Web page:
Do I need a job reference?

My colleague, who has just defended her dissertation, asked for a job reference at the last colloquium and thus triggered a lengthy discussion as to whether a job reference is even necessary after a doctorate, whether one has a right to one and who has to write it. I am insecure. In addition, I don't have any other references from internships or other activities, as it is not at all common in my home country to write references. What do you think, do I need a certificate and how do I get one (my PI finds it completely unnecessary)?


Good morning Mr. D,

You are addressing an important topic for the further shaping of your career. The controversial discussion in your colloquium reflects well how different the opinions and assessments on this topic are. And for this very reason, it's always better to have a reference and not need one than the other way around. In Germany, there is a legal entitlement to a so-called qualified reference, i.e. one that shows what you did and how well you did it. In science, certificates often don't really play a role, but in business they are in demand and may later serve as proof of your work. Even if you do not have qualified job references from your home country, you should therefore ask for one from your work here.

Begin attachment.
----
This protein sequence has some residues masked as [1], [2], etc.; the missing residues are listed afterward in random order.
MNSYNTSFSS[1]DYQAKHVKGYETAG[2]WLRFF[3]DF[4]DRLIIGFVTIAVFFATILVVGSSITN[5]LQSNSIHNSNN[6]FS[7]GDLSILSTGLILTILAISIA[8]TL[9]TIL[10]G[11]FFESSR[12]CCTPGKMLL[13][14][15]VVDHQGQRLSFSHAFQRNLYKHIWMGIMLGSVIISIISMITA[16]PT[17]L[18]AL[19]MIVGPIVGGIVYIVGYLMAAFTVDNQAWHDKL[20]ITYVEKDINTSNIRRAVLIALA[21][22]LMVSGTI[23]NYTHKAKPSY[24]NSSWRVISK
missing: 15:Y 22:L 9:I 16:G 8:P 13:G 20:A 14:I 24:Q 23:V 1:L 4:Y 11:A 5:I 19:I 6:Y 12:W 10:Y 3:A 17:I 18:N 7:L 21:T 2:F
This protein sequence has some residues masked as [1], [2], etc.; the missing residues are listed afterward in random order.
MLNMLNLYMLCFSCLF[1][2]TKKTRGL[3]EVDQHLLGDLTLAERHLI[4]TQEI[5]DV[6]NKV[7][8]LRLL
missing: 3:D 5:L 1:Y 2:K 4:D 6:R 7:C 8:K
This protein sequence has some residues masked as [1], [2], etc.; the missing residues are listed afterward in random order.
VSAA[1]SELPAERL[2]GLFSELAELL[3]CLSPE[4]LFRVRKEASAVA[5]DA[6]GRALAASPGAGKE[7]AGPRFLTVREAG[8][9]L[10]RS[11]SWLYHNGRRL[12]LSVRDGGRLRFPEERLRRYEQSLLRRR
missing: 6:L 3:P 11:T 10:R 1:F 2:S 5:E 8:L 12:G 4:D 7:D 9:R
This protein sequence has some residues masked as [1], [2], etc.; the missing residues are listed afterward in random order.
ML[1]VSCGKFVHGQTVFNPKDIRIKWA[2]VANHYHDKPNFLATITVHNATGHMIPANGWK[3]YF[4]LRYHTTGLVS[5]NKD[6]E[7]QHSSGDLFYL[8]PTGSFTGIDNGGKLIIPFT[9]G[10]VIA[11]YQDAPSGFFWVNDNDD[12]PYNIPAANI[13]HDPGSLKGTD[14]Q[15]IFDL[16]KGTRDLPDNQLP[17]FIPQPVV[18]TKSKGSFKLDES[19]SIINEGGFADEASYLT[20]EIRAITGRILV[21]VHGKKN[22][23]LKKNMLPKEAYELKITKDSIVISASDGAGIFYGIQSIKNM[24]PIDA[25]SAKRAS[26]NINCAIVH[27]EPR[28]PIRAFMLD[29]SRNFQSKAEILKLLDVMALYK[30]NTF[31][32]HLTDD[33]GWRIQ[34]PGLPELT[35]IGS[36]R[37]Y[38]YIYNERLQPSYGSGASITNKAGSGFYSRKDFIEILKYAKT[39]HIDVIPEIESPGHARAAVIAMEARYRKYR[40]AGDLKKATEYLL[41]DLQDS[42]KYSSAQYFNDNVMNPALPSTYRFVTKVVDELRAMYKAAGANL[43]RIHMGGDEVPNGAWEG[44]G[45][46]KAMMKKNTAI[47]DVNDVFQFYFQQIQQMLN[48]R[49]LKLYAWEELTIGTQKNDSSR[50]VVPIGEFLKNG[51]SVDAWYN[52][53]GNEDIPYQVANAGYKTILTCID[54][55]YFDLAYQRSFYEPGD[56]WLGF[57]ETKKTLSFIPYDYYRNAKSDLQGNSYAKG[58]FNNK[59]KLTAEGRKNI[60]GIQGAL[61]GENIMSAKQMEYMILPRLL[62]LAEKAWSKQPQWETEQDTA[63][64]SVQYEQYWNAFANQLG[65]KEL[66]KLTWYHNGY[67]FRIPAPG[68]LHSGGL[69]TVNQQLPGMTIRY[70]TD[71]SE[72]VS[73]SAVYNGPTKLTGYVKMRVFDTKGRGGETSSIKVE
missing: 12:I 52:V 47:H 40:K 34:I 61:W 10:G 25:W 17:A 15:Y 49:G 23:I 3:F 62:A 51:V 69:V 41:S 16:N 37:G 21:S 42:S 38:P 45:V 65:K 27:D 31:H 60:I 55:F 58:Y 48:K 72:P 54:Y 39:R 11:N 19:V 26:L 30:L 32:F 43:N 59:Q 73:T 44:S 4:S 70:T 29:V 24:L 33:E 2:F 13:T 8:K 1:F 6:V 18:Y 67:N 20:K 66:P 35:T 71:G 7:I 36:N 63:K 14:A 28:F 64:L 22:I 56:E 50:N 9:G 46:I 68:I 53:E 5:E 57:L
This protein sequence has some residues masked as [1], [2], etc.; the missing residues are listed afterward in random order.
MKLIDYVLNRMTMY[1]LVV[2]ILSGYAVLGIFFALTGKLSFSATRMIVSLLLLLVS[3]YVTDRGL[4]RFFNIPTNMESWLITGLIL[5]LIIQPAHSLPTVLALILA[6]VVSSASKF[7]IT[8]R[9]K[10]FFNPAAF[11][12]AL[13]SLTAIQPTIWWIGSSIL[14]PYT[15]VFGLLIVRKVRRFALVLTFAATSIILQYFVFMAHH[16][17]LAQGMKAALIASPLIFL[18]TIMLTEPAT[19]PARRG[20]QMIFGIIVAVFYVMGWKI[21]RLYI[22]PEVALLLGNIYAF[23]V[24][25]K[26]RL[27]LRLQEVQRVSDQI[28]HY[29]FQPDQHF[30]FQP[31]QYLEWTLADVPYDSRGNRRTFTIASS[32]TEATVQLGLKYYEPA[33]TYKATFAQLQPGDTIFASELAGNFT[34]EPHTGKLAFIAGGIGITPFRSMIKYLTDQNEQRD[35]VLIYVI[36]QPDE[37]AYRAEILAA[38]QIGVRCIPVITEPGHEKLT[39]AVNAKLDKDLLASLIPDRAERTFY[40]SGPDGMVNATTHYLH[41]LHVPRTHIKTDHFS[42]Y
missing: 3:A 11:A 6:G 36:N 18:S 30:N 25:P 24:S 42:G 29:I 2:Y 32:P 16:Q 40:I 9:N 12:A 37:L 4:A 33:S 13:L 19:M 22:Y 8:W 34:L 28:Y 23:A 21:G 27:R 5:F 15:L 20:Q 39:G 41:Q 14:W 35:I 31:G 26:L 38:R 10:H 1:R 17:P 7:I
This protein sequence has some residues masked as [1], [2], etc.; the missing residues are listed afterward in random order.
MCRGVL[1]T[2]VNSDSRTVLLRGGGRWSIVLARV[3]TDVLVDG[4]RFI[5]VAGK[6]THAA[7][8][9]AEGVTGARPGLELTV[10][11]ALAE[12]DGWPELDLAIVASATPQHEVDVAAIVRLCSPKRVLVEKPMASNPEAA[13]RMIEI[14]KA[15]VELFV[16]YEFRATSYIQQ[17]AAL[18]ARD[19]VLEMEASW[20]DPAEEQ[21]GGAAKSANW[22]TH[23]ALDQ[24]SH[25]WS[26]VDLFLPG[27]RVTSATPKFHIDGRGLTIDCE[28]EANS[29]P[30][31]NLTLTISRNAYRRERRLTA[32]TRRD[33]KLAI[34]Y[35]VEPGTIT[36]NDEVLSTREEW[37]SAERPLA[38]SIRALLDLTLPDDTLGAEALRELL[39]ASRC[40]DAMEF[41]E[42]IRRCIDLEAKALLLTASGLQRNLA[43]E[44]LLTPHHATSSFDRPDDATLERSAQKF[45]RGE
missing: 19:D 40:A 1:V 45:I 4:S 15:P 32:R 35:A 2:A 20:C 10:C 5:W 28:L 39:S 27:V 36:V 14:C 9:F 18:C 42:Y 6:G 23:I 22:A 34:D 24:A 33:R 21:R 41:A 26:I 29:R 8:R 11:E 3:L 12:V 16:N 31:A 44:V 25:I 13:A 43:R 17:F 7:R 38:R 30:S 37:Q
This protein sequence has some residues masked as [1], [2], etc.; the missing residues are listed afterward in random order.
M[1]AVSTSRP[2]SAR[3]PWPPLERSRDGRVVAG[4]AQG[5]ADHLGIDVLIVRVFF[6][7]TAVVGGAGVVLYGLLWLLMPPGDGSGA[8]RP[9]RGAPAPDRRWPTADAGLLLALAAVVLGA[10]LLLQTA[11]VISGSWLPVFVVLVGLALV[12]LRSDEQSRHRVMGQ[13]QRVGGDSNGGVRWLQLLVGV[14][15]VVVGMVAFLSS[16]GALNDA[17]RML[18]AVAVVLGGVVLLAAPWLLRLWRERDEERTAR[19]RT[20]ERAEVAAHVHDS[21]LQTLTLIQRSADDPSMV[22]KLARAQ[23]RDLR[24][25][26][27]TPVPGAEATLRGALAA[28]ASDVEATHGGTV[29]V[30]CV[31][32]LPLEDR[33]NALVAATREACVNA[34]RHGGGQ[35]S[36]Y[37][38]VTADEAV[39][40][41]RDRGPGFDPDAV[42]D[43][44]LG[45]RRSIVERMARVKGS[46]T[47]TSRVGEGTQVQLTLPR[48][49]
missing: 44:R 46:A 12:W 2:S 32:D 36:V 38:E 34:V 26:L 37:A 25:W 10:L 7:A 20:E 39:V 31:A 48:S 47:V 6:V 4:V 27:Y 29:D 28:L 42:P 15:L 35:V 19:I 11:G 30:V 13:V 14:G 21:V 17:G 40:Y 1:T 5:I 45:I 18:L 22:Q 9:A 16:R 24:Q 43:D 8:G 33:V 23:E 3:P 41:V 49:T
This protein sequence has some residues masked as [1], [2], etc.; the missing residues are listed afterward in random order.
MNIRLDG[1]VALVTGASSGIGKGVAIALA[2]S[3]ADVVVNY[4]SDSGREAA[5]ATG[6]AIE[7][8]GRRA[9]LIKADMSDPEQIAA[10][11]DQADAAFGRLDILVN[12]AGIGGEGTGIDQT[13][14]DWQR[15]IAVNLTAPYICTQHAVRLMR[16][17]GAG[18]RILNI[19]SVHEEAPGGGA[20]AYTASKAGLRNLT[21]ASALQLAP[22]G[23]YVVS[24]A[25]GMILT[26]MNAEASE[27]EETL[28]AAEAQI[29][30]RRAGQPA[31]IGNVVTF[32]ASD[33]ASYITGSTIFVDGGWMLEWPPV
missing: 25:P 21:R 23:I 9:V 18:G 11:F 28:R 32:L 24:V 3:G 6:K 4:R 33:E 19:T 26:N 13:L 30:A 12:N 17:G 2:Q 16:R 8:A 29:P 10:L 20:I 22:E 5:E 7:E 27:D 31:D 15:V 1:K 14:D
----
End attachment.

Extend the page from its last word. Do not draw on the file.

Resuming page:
Offer your PI to write the certificate for you and only ask for his signature. To do this, you can use the certificate generators available on the Internet to obtain a basic framework and then customize it yourself. The special language in a job reference is not easy to understand.
The Graduate Academy will be happy to advise you on this and help you to submit a meaningful draft. If your text is true, your PI will probably be happy to put it on official paper and sign it.

I wish you all the best for the future!

Alex Guericke-Summer


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